For this to work, the alterations have to be scientifically plausible. Fusion reactors are interesting, because they connect to rules and theories we know and are therefore imaginable. Magic energy cubes, on the other hand—things like the Tesseract in the ho-hum Avengers franchise—are frustrating, because they aren’t connected to our lived existence. (Equally important from a narrative perspective, magic energy cubes don’t impose any constraints on the action that we can recognize ahead of time and therefore can’t serve as sources of tension and suspense.)

The elegance of science lies in its simplicity. The basic components and rules are simple; the complexity we inhabit emerges from their interaction and combination. All the things we see around us are composed of few dozen elements, which are, in turn, composed of a handful of subatomic particles. Combinations of simple geometric elements produce dazzling fractal forms that appear over and over again in nature, often in very different contexts. Sentience emerges from clusterings of relatively simple cells—or, perhaps, circuits.

Starting from these premises, I was frustrated and disappointed by Prometheus, the recently released prequel to Ridley Scott’s 1979 science-fiction masterpiece, Alien. I was only nine years old when Alien first came to theaters, so I didn’t much appreciate it at the time. As a Star Wars fan, I was happy to go to any movie set on a spaceship, but I had to head for the lobby after the “indigestion” scene in the galley and only saw bits of the rest of the film through the doors at the back of the theater.

Going back to Alien as an adult, though, I’ve become a big admirer. I don’t much like horror films. What makes Alien so appealing to me now is its smart application of one of one of science’s most elegant theories—evolution—to answer a profound philosophical question. On Earth, humans seem (to ourselves, anyway) to stand at the top of the pyramid, so powerful that we can build ships to expand our reach into space to scavenge and prey elsewhere. As soon as we do that, though, we also expand the circle of our existence into a wider universe in which other creatures might occupy similar niches on other planets. In this wider circle, predator can become prey, parasite can become host, and natural selection can take new turns. Humans become more evidently animal and are clearly maladapted to many of the new environments in which they might land. The stories we tell about our special place in the universe crumble in our first encounters with species from its other corners. The common denominator for life in this wider perspective is the urge to survive and reproduce, and on this larger scale, we may not be so great at it after all. If the question is “What makes us humans special?”, Scott’s answer is a resounding “Not much.”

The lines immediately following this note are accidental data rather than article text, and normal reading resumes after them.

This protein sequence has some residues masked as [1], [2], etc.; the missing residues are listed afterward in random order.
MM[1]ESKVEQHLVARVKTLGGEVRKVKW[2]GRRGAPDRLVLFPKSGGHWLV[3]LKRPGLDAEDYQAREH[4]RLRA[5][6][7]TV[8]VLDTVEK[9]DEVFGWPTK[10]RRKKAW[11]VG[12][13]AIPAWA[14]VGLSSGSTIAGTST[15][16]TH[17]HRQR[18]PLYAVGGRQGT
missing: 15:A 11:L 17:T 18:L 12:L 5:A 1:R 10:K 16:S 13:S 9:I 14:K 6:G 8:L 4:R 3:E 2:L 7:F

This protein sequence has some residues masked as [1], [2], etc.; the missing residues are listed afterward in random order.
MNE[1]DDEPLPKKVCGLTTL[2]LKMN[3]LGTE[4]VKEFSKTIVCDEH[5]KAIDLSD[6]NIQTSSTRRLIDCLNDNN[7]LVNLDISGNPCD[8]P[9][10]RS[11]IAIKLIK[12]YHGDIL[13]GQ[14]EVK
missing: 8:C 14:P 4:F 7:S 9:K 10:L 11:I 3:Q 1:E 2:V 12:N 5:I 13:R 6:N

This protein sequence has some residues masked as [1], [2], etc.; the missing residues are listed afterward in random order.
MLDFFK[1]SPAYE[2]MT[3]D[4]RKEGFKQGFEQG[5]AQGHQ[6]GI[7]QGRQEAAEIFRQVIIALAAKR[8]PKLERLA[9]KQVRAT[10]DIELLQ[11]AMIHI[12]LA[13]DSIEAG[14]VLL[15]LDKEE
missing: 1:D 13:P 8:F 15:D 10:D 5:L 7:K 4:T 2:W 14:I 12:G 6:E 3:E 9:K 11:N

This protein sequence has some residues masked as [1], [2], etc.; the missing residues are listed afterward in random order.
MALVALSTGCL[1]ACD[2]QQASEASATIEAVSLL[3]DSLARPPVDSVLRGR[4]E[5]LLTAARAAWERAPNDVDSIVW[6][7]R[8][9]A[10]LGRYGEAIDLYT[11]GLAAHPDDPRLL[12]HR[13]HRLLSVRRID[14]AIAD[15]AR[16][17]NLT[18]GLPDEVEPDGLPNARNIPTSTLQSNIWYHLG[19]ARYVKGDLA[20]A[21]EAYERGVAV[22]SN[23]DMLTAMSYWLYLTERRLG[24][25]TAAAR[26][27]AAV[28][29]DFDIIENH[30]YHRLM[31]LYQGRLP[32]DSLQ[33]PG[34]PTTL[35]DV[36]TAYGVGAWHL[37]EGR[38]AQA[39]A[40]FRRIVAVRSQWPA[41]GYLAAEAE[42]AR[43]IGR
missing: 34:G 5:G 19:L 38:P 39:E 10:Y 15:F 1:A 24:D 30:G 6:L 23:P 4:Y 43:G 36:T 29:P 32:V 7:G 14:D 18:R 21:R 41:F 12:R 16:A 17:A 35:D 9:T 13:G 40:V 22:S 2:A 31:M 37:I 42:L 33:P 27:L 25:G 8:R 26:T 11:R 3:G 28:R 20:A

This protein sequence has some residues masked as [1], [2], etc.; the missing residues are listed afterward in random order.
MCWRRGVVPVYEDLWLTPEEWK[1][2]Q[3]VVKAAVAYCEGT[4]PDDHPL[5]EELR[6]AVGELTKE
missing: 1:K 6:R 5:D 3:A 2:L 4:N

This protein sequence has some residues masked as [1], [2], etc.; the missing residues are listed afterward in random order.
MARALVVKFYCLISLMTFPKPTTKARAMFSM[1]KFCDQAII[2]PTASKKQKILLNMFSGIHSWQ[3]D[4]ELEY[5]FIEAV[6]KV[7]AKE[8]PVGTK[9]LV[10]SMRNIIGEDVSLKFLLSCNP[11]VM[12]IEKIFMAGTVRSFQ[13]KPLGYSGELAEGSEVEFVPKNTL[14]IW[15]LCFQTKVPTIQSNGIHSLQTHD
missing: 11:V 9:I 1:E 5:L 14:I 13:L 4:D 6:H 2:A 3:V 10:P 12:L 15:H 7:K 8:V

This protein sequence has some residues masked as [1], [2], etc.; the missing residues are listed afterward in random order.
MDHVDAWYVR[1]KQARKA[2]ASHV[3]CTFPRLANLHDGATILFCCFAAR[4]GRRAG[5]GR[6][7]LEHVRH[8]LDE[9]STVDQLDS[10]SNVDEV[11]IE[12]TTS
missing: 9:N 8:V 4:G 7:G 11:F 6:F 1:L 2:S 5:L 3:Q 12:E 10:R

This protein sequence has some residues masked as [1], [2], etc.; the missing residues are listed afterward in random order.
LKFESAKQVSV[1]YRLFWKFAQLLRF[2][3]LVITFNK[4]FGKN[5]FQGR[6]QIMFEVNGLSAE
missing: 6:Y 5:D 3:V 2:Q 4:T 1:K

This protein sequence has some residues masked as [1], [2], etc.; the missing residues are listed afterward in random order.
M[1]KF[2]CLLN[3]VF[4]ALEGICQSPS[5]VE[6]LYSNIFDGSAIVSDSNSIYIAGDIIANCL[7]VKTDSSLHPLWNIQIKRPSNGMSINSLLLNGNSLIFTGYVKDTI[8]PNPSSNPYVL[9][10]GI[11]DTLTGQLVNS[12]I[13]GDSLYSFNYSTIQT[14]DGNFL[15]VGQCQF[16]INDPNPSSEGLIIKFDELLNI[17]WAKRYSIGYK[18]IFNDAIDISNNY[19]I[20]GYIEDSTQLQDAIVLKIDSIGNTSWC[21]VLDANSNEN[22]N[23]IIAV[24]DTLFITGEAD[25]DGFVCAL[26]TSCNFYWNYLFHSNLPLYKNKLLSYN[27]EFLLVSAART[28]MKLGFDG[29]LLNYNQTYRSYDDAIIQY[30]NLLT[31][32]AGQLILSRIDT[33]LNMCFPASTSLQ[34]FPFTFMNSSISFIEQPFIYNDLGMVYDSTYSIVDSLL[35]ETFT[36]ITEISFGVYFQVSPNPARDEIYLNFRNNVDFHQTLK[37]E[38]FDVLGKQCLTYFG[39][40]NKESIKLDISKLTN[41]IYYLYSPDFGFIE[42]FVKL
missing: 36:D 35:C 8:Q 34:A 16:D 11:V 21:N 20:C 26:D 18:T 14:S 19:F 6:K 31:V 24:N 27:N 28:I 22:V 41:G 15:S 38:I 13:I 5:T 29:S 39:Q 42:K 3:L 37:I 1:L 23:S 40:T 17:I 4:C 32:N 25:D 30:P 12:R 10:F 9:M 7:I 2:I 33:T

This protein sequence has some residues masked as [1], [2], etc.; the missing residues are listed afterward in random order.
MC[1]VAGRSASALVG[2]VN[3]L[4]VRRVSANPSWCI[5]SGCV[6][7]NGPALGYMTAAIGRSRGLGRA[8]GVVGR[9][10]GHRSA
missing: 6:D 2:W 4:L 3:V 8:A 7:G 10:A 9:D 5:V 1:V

And then we get Prometheus. Where Alien relied on the elegance of a simple scientific idea, Prometheus injects narrative complexity and scientific ambiguity in a plot that grabs from biology and evolution but ultimately rejects them. The long evolutionary line connecting humans to primordial goo on Earth is cut, replaced with the quasi-mystical idea of a process begun much more recently by Engineers whose own origins are left unexplained. The simple biological imperative of survival through predation is supplanted by a worn and ambiguous political story about warring societies and weapons of mass destruction.

Good science fiction is really hard to write. Most attempts I’ve seen or read have foundered or failed because they have interwoven so many inventions and ideas that we can’t follow the threads back to our lived existence. The core of science is the experimental method, and one of the guiding principles of that method is control. To answer questions about cause and effect, you focus your gaze by varying the hypothesized cause while holding confounding factors constant.

Good science fiction often does the same. Alien puts humans in deep space, hypothesizes about what might have evolved in those strange (to us) environments, and runs one trial of an experiment to see which species would survive by dominating those encounters. (In repeated iterations of this experiment, my money’s on the aliens, the lazy digressions of the sequels notwithstanding.) Prometheus replaces this elegant design with mysticism and hand-waving more characteristic of religion than science, and it’s a much poorer film for it.